Video Games X EDM = Duh. Magnetic Takes A Listen To The Video Game Soundtrack Of “Silent Hill Downpour”

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silent-hill-downpour

So as the world of EDM rolls into the mainstream it starts to end up in everything from commercials to video games. Years ago this would have been frowned upon by the community, but today’s fans almost expect to hear Skrillex and deadmau5 everywhere now.

This not only make things more exciting from a consumers point of view, (games are just more exciting with EDM) it’s also another platform for the budding producer to get some attention and a paycheck.

Below I’ve reviewed one of my recent favorites by composer/producer Daniel Licht for that scary-as-hell franchise Silient Hill. There is also a really great link that goes in depth on the subject of getting placed on a game soundtrack, tackling questions like:

Are you composer/producer/record label who is trying to license music for video games?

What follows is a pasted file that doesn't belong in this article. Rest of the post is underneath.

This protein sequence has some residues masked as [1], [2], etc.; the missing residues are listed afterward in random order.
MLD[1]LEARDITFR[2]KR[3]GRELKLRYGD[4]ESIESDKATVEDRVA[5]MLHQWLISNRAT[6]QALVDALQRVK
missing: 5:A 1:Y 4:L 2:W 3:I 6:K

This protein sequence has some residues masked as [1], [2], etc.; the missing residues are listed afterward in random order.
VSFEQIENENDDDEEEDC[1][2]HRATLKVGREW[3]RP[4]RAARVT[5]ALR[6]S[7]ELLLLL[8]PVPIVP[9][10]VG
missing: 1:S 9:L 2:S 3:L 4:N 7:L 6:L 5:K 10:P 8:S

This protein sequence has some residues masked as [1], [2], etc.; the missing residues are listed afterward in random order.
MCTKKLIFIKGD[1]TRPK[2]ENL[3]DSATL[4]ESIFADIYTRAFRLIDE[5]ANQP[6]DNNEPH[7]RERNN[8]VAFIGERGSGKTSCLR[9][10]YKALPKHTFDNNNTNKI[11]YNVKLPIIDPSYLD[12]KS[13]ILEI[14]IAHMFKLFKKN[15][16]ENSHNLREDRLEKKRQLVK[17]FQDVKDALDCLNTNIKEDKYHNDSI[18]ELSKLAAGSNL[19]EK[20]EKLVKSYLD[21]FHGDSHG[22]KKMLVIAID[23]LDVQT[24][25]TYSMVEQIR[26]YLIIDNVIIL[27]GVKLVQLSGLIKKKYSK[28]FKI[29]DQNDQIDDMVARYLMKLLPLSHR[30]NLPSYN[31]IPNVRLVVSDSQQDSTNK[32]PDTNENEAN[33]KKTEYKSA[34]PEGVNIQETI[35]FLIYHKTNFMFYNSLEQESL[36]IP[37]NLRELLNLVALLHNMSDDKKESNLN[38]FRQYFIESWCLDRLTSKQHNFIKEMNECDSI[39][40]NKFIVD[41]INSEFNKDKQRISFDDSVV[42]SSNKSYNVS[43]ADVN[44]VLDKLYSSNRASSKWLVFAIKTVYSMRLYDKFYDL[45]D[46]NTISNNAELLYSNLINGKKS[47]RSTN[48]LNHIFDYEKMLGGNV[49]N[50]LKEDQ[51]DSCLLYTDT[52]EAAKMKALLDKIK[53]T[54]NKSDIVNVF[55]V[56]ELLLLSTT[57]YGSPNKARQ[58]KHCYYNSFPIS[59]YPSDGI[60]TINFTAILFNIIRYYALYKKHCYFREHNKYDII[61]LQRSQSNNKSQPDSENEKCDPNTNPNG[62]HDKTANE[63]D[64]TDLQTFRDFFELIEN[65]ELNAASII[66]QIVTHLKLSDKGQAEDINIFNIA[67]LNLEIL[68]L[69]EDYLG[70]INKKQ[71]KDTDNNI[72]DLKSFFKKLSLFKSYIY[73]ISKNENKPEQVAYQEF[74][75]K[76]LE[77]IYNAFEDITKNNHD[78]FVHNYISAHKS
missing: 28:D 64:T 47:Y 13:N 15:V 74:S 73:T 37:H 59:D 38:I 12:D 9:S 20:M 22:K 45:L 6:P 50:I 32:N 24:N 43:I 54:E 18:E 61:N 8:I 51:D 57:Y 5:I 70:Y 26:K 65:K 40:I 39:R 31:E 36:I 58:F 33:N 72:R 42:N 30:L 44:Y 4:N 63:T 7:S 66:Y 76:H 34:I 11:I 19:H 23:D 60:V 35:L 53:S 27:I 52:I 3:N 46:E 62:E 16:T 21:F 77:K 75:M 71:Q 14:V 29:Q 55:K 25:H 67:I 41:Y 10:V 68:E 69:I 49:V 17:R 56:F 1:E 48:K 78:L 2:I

Are you a composer who wants to specifically write a score for a video game?

Are you a sound designer who wants to make and implement sound effects for video games and maybe even become an audio programmer?

Peep it here from our friends at Beatportal.

Silent Hill Downpour, Music by Daniel Licht

We love good music here at Magnetic, and yes that even includes gaming soundtracks. Yes it’s a bit weird, but when you actually tune in you will get it right away. These are often deep and dark soundscapes that would be just as at home on an Autechre mix as on a video game.

Konami's Silent Hill Downpour is just such a dreamscape, nightmare taking you down a beautiful and dark mind-bender. “In The Ravine” is a haunting, slow rich piano/electronic track that sends chills down the spine and makes you want to pull the sheets over your head. “Don't Go In the Basement” literally sounds like there are ghouls and shadows ready to steal your soul. Yikes. I'm getting spooked, since I usually play video games in my mom’s basement and that’s where I DJ too.

“Basement Fight” exudes all of the violent sounds that I can imagine, and only adds to the intensity of the actual game, not as great for the listening pleasure experience.

Finally, “Monastery Otherworld” is a cross between what you'd hear at Creamfields and a music festival at the gates of hell. I don't know how else to describe it.

In essence, a gorgeous, nightmare of an album when you're ready to get the living shit scared out of you and a great example of how video game music can stand on its own.